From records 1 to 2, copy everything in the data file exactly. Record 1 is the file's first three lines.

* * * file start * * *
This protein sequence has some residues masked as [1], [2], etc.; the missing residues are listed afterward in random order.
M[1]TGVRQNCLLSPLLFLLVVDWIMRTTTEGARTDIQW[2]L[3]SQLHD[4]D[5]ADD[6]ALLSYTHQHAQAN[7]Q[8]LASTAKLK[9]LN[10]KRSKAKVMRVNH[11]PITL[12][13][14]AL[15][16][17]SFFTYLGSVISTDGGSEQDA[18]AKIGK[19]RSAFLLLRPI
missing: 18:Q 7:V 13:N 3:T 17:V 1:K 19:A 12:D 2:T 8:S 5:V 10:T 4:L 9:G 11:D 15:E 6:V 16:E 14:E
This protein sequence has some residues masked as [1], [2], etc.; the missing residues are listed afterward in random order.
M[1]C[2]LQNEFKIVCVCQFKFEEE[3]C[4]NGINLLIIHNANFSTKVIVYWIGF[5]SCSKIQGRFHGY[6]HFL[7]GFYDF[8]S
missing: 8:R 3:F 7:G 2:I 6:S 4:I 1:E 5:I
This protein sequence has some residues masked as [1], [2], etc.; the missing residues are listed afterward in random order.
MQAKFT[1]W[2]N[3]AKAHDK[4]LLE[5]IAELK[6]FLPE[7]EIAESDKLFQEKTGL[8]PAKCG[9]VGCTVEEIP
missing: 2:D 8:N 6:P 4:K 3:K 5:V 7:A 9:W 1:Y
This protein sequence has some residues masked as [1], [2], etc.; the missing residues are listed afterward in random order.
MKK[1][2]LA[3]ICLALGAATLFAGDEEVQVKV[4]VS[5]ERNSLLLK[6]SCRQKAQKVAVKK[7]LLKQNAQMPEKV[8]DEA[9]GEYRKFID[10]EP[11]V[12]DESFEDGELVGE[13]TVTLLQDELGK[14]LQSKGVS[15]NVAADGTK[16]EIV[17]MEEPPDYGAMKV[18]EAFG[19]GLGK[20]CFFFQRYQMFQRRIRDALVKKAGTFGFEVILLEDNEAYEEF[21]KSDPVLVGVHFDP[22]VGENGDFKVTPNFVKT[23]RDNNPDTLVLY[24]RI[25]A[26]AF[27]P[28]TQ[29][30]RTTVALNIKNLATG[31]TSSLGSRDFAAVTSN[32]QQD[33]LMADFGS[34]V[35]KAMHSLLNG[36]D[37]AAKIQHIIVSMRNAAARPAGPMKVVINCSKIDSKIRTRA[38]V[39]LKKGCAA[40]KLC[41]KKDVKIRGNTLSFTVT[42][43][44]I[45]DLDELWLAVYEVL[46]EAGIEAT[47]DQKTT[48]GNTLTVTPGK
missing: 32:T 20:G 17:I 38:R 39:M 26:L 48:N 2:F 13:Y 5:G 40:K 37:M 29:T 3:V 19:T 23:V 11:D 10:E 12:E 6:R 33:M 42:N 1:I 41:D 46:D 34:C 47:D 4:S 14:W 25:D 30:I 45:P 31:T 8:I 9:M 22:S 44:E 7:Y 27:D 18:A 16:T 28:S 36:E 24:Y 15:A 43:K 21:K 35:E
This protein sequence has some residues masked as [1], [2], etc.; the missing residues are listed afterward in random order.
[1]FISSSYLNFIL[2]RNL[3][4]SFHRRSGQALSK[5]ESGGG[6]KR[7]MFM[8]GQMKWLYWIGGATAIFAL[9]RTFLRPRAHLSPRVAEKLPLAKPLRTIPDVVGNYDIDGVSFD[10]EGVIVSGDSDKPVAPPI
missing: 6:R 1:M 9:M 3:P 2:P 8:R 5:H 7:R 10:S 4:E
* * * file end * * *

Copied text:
This protein sequence has some residues masked as [1], [2], etc.; the missing residues are listed afterward in random order.
M[1]TGVRQNCLLSPLLFLLVVDWIMRTTTEGARTDIQW[2]L[3]SQLHD[4]D[5]ADD[6]ALLSYTHQHAQAN[7]Q[8]LASTAKLK[9]LN[10]KRSKAKVMRVNH[11]PITL[12][13][14]AL[15][16][17]SFFTYLGSVISTDGGSEQDA[18]AKIGK[19]RSAFLLLRPI
missing: 18:Q 7:V 13:N 3:T 17:V 1:K 19:A 12:D 2:T 8:S 5:V 10:T 4:L 9:G 11:D 15:E 6:V 16:E 14:E
This protein sequence has some residues masked as [1], [2], etc.; the missing residues are listed afterward in random order.
M[1]C[2]LQNEFKIVCVCQFKFEEE[3]C[4]NGINLLIIHNANFSTKVIVYWIGF[5]SCSKIQGRFHGY[6]HFL[7]GFYDF[8]S
missing: 8:R 3:F 7:G 2:I 6:S 4:I 1:E 5:I